There isn’t much like Bedlam. At first glance, sure, it comes across as another strategy RPG set in a post-apocalyptic world. However, when you actually get to play the game, other aspects start to pop out. Oregon Trail, Banner Saga, XCOM, and Mad Max all appear to have inspired certain sections or gameplay elements of Bedlam, and not in a “ripped from the source” way.
Starting off in Byzantine, a megacity walled off from the rest of the world, you and your crew set out in a armored vehicle. The destination: Aztec City — a mythological utopia compared to the rest of the world. However, to get there, you will need to cross randomly generated sections of Bedlam, the wild west of our distant future. In Bedlam there are marauders, mutants, cyborgs, AI, and other creatures waiting to rip you apart and take what is valuable from your carcass. The way you keep that from happening is careful positioning, and knowledge of the enemy.
Your party can be made up of a well rounded group of snipers, riflemen, shotgun blitzers, and melee units. Each has their own strength and weaknesses you would expect, and the map itself offers a variety of advantages to both enemies and allies. Cover is essential for those who don’t want to be shot down in the open, though snipers can only move so far before their turn is up. To compensate, maybe you will send in some short range runners to aggro the enemy, drawing away any fire. You have to be careful though, as certain berzerker enemies, who can take up to four squares on the map, can strike twice in a turn, effortlessly killing a team member.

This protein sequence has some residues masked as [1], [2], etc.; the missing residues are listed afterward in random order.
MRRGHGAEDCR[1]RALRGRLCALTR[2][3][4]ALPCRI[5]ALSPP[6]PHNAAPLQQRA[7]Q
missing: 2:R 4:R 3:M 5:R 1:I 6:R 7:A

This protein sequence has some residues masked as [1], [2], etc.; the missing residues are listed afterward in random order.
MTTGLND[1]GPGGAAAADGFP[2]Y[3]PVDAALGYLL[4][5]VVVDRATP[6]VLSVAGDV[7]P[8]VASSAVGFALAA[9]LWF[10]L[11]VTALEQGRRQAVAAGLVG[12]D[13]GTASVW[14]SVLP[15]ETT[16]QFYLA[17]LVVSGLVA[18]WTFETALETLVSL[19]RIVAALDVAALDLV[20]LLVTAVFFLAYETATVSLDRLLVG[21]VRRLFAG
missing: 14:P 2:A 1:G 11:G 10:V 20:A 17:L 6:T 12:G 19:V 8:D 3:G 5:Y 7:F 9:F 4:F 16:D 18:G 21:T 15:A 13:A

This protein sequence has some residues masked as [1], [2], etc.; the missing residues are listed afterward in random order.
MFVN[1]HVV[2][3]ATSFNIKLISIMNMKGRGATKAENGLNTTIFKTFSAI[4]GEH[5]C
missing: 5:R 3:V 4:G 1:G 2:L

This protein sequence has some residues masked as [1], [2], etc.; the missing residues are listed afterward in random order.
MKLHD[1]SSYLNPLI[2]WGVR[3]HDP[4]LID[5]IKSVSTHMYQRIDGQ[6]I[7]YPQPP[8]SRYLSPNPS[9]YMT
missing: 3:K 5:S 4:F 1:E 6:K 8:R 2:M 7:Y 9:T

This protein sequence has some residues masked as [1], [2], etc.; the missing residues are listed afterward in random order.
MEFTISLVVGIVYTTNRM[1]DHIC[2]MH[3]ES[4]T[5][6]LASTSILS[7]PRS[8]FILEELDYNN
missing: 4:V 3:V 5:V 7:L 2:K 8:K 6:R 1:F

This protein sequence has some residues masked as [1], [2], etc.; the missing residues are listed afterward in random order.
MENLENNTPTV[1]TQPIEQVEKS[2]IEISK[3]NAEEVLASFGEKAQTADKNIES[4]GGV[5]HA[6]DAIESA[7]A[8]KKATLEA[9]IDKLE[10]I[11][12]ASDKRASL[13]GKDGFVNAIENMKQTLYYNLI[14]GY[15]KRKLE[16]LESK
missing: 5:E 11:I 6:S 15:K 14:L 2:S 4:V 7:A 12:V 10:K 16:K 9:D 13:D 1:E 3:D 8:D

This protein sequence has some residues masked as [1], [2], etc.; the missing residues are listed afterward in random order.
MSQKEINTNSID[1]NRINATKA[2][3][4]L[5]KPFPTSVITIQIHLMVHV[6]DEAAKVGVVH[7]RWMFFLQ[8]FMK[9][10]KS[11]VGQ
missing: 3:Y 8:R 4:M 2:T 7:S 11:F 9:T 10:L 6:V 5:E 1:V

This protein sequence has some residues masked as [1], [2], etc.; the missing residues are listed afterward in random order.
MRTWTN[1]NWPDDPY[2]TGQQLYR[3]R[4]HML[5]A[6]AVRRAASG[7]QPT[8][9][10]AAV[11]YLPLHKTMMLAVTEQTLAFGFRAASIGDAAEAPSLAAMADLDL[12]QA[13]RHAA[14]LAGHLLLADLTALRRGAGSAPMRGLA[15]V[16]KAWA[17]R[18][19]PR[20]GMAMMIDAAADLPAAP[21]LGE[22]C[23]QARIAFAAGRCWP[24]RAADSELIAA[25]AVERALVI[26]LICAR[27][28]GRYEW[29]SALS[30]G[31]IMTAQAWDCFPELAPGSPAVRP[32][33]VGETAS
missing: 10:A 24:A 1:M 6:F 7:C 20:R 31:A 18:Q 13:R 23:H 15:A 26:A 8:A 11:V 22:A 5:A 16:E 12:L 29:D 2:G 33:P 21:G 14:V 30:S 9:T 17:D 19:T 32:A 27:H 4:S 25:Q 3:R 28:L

Being swift is key, as not only will it mean an enemy has no chance to counter, but also because the more you turtle, the more enemies the game will throw at you. Eventually if you take too long to wipe out the opposition, a nuke will clear you out permanently. Not that it will be game over, but you will be put at a severe disadvantage from losing an entire team. And keeping that team throughout the game is essential. Just like in XCOM, raising up a team of elite soldiers greatly helps your path to victory, or in Bedlam, Aztec City.
As you progress further into the wasteland, you will be spending precious resources such as fuel, food, energy, and people. Along the way events will appear that can potentially yield benefits such as a cache of fuel or some stragglers to add to your party. Sometimes they will be nothing but a dead end, and other times an ambush awaits you that might cost you a unit. You choose where to progress, and road options open up for you as you travel along, from short range scouting quests to the longer main story road.
I really liked what I got to play of Bedlam, managing my resources and deciding whether to skip over a abandoned town for fear of confrontation was fun. And while the combat was challenging for myself, I know that spending time to learn the system is the guaranteed way to get better. It doesn’t hurt that Bedlam also uses the same graphical engine as The Banner Saga, which allows for gorgeously rendered art and animation to fill up the screen. You can look forward to Bedlam sometime this fall on Steam.